The nuclear option

Chuck DeVore, Republican Assembly member from Irvine, wants to bring nuclear power back to California.

His Assembly Bill 719, titled the “California Zero Carbon Dioxide Emission Electrical Generation Act of 2007,” would lift California’s ban on the construction of new nuclear power plants in the state. DeVore, who voted against the sweeping anti-global warming law AB 32 in 2006, is arguing that the state need nukes to fight greenhouse gases.

The ban on new nuclear plants has been in place since the 1980s, in response to the concerns over the safety of nuclear power and the problem of storing nuclear waste.
Under state rules, there can be no new nuclear power plant construction until there’s “a demonstrated technology or means for the disposal of high-level nuclear waste.”

The nuclear industry and advocates of nuclear power have pinned their hopes on Yucca Mountain, a proposed long-term nuclear waste storage facility in Nevada, to be that solution.

But environmental concerns and the rise of Nevada Senator Harry Reid as majority leader of the U.S. Senate make the opening of Yucca Mountain anything but a sure bet.

DeVore says the state has gotten itself into a bind. We want affordable, reliable electricity. But we also want to go after dirty power, and make deep cuts in our use of coal and other fossil fuels, which spew carbon dioxide, the main greenhouse gas, into the atmosphere.

“These goals aren’t necessarily in conflict if we can get a nuclear power plant on line,” DeVore told Capitol Weekly. “You can’t run an electrical grid on good intentions.”

Today, four nuclear power plants–two at San Onofre and two at Diablo Canyon–provide about 14 percent of the state’s electricity supply.
DeVore said its time for the state to lift the ban on nuclear construction, with or without Yucca Mountain. It would be a decade before any new facility generated spent fuel rods or other waste. DeVore believes Yucca Mountain could be on line by then. If not, he says plants can store their waste on site–just as they do now–until the storage problem is solved.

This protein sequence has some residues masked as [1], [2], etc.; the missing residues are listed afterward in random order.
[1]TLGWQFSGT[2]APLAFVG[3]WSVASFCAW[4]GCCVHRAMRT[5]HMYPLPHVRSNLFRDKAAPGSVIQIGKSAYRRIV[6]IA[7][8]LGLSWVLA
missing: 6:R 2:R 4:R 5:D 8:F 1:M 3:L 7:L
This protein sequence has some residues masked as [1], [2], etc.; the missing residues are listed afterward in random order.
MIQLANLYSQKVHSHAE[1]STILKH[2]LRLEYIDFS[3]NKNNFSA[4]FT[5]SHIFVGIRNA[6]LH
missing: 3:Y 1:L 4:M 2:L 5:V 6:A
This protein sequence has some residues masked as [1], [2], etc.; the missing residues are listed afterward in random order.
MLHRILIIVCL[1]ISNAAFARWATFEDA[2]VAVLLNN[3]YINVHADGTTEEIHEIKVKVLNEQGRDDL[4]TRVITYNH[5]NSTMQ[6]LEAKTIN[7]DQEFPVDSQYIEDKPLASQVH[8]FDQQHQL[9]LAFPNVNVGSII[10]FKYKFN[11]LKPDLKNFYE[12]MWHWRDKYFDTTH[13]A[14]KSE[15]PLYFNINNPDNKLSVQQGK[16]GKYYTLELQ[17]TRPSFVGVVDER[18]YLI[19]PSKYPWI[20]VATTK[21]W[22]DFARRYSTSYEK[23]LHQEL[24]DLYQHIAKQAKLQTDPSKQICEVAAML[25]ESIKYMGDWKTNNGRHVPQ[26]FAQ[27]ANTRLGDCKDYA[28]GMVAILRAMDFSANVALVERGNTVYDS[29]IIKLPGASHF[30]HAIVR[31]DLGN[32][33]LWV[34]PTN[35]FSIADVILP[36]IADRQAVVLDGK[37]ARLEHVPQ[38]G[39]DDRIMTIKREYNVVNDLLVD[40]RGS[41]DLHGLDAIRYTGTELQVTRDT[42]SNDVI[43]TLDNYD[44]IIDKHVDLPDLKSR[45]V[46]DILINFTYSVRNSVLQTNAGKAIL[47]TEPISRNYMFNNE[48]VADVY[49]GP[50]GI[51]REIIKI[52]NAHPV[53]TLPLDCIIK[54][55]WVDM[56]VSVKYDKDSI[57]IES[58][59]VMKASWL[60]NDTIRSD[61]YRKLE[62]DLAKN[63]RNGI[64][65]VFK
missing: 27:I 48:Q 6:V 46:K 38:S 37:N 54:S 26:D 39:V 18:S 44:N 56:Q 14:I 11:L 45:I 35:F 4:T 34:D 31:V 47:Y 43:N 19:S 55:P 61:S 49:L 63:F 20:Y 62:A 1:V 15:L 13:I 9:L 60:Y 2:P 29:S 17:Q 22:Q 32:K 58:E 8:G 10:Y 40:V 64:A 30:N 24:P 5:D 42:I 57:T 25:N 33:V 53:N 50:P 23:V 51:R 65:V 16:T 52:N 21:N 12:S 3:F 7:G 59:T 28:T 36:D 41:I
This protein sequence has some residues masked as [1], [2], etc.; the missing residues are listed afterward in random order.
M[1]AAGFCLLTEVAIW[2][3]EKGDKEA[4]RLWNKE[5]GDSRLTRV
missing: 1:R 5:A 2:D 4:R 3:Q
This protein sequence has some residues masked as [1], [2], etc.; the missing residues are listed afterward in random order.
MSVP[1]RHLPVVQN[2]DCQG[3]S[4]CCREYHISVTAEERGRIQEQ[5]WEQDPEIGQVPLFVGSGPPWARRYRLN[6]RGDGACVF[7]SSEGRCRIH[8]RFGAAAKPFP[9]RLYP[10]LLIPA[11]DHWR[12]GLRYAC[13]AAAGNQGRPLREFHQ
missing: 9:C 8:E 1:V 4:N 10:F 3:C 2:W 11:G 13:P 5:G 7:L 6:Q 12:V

Aside from whether the state would allow new nuclear construction–who’s going to let a company build a plant in their back yard?

Maybe Fresno, said DeVore, noting that a consortium of businessmen calling themselves the Fresno Nuclear Energy Group have been pushing for a plant in their community. The mayor of the desert community of Victorville in San Bernardino County, has also promoted a nuclear power plant in his town for economic development reasons, said DeVore.

But Bill Magavern, a lobbyist with the Sierra Club, doesn’t think DeVore’s bill has a chance.

“Not with the popular opposition to nuclear power, and not with the Legislature’s recognition that it’s not a viable solution,” Magavern said, arguing that there are “much cheaper, safer and quicker ways to reduce global-warming pollution.”

DeVore counters that even some ardent environmentalists are rethinking their opposition to nuclear power in the face of rising concern about greenhouse gases. And House Speaker Nancy Pelosi last month said that nuclear power “needs to be on the table.”
The Senate Energy Committee is planning to hold a hearing on the viability of nuclear energy sometime in June, at the behest of Committee vice chairman Bob Dutton, R-Rancho Cucamonga.

And DeVore predicts the requirements of AB 32 and other anti-greenhouse-gas laws will lead to higher electric bills for California residents. Renewables are still expensive and their capacity limited.

“I represent areas like Newport Beach and Irvine,” said DeVore. “Maybe they can afford to pay more if they want to. But that’s not the majority of people in the state. How do working class people pay these higher bills?”

But, for now, DeVore acknowledges that his bill has little chance of making it out of the Assembly Natural Resources Committee alive.

“It’s really an educational campaign,” said DeVore.

Contact Cosmo Garvin at

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